18 May, 2012

The Importance of Validity

About three weeks ago I got into an argument about the scientific validity and pragmatic usefulness of MBTI. It suffices, for the purposes of this post, to just say that MBTI is a psychological personality test. Even though I have strong opinions about the measure itself, MBTI is not the issue here.

What is the issue is the relationship of scientific validity and practical usefulness of a concept or theory? Is there a correlation? To me it seems obvious there’s at least some correlation, but how much? And how much does it matter? What are valid theories better at – if anything? And can an invalid theory have practical uses? These are the kinds of questions that the debate highlighted for me. And since nowadays science seems to pop up everywhere, the importance of such questions should be as high as ever – or higher.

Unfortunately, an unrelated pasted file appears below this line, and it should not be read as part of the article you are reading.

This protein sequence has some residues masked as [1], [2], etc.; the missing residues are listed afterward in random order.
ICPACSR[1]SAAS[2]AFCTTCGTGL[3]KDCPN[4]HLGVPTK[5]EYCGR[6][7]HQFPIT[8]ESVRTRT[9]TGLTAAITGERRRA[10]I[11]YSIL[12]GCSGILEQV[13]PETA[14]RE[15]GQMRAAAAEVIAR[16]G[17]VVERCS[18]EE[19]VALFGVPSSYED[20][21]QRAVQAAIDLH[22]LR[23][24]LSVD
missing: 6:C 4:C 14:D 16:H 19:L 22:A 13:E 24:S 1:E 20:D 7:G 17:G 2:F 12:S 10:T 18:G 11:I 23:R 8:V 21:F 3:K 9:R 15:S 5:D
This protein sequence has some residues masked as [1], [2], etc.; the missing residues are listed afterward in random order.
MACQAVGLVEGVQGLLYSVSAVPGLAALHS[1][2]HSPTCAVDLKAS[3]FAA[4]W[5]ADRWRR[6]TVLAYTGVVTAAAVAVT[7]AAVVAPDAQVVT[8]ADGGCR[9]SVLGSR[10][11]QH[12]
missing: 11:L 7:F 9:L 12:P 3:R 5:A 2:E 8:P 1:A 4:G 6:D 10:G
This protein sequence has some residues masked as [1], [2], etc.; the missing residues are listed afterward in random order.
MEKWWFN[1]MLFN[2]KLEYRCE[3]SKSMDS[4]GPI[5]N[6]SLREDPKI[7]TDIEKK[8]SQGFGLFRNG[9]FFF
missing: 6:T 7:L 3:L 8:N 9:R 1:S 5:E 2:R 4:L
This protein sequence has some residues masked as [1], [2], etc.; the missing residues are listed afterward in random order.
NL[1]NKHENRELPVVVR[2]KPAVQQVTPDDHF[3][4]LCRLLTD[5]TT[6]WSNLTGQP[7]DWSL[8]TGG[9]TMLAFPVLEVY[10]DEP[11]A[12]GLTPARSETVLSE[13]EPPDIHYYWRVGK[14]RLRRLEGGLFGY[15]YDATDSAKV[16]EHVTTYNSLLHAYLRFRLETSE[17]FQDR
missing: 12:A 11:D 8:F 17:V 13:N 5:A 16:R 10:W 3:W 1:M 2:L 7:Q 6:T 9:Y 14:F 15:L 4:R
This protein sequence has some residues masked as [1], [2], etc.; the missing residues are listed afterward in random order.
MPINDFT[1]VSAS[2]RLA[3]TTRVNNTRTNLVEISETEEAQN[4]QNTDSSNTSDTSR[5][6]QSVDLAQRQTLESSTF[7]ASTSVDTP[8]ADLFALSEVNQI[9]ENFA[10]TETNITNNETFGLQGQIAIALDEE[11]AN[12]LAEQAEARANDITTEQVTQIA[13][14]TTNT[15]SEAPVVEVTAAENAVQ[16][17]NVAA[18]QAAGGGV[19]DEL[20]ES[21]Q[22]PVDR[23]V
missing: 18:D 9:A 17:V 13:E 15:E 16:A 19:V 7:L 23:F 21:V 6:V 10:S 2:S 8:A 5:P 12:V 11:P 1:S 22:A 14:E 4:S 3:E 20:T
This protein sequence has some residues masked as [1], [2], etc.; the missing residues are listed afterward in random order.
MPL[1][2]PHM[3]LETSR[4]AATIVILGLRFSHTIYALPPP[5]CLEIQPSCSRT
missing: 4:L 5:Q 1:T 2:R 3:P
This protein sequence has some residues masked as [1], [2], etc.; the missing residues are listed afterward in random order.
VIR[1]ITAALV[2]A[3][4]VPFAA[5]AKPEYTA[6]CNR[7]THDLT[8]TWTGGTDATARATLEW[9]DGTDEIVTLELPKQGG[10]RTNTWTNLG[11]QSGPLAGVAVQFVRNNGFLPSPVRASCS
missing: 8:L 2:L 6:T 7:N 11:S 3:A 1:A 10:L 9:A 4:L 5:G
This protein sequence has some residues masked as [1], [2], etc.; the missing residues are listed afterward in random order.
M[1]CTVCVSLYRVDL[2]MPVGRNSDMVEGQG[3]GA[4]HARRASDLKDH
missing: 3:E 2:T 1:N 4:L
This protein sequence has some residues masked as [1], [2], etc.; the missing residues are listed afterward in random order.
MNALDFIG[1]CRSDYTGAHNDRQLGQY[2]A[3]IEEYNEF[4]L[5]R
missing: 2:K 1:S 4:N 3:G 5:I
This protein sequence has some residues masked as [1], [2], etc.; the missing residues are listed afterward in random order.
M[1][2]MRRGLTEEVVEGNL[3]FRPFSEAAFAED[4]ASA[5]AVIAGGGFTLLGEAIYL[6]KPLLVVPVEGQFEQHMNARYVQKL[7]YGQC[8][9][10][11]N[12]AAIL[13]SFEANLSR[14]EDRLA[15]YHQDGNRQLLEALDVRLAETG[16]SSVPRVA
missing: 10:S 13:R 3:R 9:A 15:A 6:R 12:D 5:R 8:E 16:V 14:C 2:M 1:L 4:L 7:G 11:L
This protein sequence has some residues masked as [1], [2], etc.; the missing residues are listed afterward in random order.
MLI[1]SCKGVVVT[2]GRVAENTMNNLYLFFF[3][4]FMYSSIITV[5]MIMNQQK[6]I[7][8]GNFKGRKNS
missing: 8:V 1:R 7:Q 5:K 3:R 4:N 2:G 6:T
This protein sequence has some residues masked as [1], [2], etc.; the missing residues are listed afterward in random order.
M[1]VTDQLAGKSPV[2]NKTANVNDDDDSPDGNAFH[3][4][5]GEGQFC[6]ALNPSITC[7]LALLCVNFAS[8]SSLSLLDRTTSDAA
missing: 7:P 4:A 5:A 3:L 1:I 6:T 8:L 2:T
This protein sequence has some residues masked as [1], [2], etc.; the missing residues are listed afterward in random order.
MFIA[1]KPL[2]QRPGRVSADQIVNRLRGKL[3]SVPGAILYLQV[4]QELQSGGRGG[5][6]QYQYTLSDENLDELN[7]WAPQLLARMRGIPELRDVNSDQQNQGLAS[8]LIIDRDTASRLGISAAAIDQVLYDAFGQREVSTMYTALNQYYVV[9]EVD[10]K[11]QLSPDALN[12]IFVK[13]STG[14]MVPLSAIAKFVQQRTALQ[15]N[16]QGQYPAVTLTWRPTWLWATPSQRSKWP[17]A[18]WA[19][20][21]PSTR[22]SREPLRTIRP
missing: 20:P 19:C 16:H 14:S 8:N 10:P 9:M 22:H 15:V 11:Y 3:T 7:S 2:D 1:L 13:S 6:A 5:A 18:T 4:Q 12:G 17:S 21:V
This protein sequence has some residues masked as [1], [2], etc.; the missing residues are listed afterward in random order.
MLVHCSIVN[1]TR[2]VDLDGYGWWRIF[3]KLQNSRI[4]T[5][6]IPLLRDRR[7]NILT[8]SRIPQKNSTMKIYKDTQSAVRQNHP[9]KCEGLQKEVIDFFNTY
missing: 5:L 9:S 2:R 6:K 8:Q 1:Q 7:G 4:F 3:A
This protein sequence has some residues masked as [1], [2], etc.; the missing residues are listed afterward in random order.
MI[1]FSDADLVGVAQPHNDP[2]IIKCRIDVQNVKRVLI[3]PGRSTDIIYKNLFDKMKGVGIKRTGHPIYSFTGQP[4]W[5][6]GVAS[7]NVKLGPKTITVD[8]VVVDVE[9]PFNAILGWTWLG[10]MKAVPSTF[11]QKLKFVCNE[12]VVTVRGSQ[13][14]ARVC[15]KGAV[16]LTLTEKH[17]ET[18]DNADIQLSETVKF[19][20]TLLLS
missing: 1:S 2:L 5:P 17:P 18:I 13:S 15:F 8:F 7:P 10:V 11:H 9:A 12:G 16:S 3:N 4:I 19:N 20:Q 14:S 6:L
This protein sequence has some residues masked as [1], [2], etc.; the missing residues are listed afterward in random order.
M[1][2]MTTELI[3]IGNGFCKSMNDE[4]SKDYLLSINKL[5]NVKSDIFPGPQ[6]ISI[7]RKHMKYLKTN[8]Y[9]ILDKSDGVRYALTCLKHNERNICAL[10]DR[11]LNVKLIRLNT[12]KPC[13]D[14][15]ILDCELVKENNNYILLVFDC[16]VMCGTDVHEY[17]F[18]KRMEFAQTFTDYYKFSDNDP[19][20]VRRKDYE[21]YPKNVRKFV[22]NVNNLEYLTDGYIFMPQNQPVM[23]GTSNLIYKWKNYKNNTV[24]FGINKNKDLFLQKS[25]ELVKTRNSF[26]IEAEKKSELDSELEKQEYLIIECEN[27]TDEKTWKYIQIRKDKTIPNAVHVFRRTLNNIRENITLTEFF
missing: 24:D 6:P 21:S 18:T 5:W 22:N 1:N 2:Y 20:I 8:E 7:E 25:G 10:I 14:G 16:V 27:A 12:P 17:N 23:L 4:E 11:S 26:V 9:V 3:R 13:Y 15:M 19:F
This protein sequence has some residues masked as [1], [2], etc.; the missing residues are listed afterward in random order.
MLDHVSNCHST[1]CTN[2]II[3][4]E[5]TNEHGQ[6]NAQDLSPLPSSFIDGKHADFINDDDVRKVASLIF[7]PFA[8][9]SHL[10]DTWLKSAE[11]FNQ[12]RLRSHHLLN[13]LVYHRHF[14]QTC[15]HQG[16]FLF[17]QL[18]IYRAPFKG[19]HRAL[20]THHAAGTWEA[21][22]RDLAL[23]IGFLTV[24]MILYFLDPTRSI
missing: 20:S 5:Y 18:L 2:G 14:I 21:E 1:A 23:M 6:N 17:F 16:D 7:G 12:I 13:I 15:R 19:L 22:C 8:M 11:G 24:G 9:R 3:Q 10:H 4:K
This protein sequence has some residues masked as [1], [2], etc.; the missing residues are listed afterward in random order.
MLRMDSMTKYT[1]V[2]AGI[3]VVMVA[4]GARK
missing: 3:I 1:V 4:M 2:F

To start off, the first step should be scientific validity itself. What do we mean by that? Of course, this simple question in itself has been the subject of a raging debate for centuries. The likes of Popper, Kuhn etc. have all offered their take on the issue. Unfortunately space constraints prevent from discussing those points, and all I can do is offer my very humble opinion. As I see it, scientific method is just a method of questioning and testing taken to the extreme. What scientific validity means for me is that in the defined frame of reference, a theory gives more often than not the same results given the same circumstances. Frame of reference is an important limiting factor, as theories usually have a very limited scope. It makes no sense to have a quantum theory of the human mind, since the unit of analysis in the mind is not the quark, nor will it in the foreseeable future to be so (complexity is a limiting factor here). A theory that works in every situation is either wrong or computationally too demanding. For that reason, we must allow for a little laxity in accuracy. It would be foolish to allow no inaccuracies or mistakes, since then we would have to severely constrain the meaning of the term “science”. Very general or vague statements aside, no theories would be left after the Armageddon of mistake-cleansing.